The text Macbeth by famous playwright William Shakespeare portrays a dramatic power struggle by the careful employment of various literary techniques. "Authority poisons everybody who takes authority on himself" (Vladimir Ilyich Lenin) aptly describes this prominent theme of Macbeth. Techniques include symbolism, emotive language, narrative structure and imagery, which combine to represent the tragic plot portraying the contest between goodness and evil in Macbeth.
In the tragedy Macbeth emotive language and soliloquy have been employed to emphasize the struggle for domination between the characters. The main theme of Macbeth, the desire for power and dominance, is appropriately summarized by the following quote:
"Vaulting ambition, which o'erleaps itself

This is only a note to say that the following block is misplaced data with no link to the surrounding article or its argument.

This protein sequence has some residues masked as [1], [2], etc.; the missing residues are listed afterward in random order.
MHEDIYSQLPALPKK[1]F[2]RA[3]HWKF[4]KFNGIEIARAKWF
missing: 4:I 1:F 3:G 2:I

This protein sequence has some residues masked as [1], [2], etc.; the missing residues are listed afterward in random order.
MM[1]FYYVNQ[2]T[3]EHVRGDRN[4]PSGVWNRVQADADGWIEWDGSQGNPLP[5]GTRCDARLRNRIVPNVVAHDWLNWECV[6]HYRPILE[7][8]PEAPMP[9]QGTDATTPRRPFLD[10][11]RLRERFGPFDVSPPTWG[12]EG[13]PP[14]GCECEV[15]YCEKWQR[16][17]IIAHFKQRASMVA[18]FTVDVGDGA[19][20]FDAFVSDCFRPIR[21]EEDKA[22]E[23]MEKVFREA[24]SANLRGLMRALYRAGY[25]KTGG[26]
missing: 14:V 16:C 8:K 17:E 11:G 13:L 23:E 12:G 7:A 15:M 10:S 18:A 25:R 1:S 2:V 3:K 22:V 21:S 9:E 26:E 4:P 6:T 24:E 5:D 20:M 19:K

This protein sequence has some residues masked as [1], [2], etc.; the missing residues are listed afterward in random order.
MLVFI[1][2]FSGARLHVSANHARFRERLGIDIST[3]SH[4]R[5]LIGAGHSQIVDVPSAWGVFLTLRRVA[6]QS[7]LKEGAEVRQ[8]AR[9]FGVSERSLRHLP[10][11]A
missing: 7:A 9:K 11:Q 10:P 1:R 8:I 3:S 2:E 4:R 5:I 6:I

And falls on the other" (I, VII, 54)
The main character, Macbeth, seeks increasing authority influenced by the witches' prophecies, at any cost. Dramatic language has been successfully portrayed Macbeth's desire, through the above quote, whereby the search for power and ambition has been decided. Yet, the result of such ambitious ideals is at risk of resulting in the opposite, being condemnation. Personification in the form of 'Vaulting ambition" and "itself" has been employed to aid to the understanding of the exert, combining with dramatic language which also contributes to the overall impact of the theme. Macbeth lets his "vaulting ambition" rush fate, hence hasten doom.
The technique symbolism has also been suitably employed to further enhance Macbeth's struggle for power and dominance, hence the main theme. This may be demonstrated where Lady Macbeth states:
"What, will these hands ne'ver be clean...!
Here's the smell of blood still..." (V, I, 174)
The apparition of blood on Lady... [continues]
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